Using the $101 million figure and June 30 exchange rates, the fund projects a capital return of 178 pence per share when the aircraft is sold at the end of its lease. Between now and then, investors will continue to receive 2.25 pence each quarter. Shares of DNA One recently closed at 100.50 pence, indicating potentially excellent return potential. If the quarterly income and capital return estimates hold true, investors purchasing shares today stand to earn an IRR of a little more than 21% between now and the end of 2022. The fund spells things out in its quarterly report.

Now for a look at what could go wrong. The biggest risk Doric Nimrod Air One faces is the possibility that its aircraft could actually be worth substantially less in 2022. Aircraft values are affected by supply and demand, which in turn is driven by the activity of airlines and the pace of production and technological advances by aircraft producers. A look at the trend in recent appraisals does show a downward trend. In 2017, appraisers valued the A380 at $104 million. In 2016 the figure was $107 million. A 10% decline in aircraft value from the current $101 million estimate wold reduce liquidation value for shareholders by 18 pence. Still, it would require a very large decline in the value of DNA One’s A380 to create a truly adverse scenario for investors. By my calculations, the value of the aircraft at lease expiration would have to plunge 40% to $60 million for investors’ IRR to fall to 10%.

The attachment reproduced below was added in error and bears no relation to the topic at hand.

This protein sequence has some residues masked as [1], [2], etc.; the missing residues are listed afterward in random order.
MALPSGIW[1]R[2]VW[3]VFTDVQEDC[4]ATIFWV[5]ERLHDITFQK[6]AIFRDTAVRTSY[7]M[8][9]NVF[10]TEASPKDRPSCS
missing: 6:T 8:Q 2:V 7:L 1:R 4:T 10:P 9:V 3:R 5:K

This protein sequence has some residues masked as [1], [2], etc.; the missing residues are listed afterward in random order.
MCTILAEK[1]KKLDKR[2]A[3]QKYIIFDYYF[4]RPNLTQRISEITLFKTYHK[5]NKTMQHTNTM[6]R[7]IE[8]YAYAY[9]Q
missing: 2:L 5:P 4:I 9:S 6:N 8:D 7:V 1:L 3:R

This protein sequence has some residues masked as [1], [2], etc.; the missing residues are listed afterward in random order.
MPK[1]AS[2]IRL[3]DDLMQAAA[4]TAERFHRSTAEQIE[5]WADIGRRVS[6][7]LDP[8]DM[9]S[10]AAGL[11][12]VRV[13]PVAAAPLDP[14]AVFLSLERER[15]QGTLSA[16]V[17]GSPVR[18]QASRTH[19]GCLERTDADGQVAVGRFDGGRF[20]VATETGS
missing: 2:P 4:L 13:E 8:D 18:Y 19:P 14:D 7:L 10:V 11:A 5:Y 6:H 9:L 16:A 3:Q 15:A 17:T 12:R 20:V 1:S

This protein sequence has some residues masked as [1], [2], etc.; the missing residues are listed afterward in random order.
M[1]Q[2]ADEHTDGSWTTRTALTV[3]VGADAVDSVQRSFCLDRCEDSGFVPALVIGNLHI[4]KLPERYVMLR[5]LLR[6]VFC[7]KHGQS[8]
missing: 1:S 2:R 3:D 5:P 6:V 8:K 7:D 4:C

Then there is counter-party risk. Let’s not forget that DNA One has only a single asset, and a single lessee. If Emirates encountered financial difficulty, the stream of lease payments could be interrupted and suddenly DNA One would find itself with no revenue and bills to pay. However, Emirates has long enjoyed strong profitability and the firm support of the UAE’s ruling family, so I consider the airline a high quality counter-party. There is also the fact an early lease termination could even be a good thing for DNA One’s shareholders. Even after paying off the remaining acquisition debt, the fund’s net asset value would be substantially in excess of its trading price and shareholders could receive a large payment several years earlier than planned.

So why does DNA One appear so cheap? My guess is the usual suspects: size and illiquidity. The fund’s market capitalization is only £42.7 million and less than £20,000 worth of shares change hands daily. I also suspect that only a small sub-set of investors is willing or able to invest in a Guernsey-domiciled closed-end fund.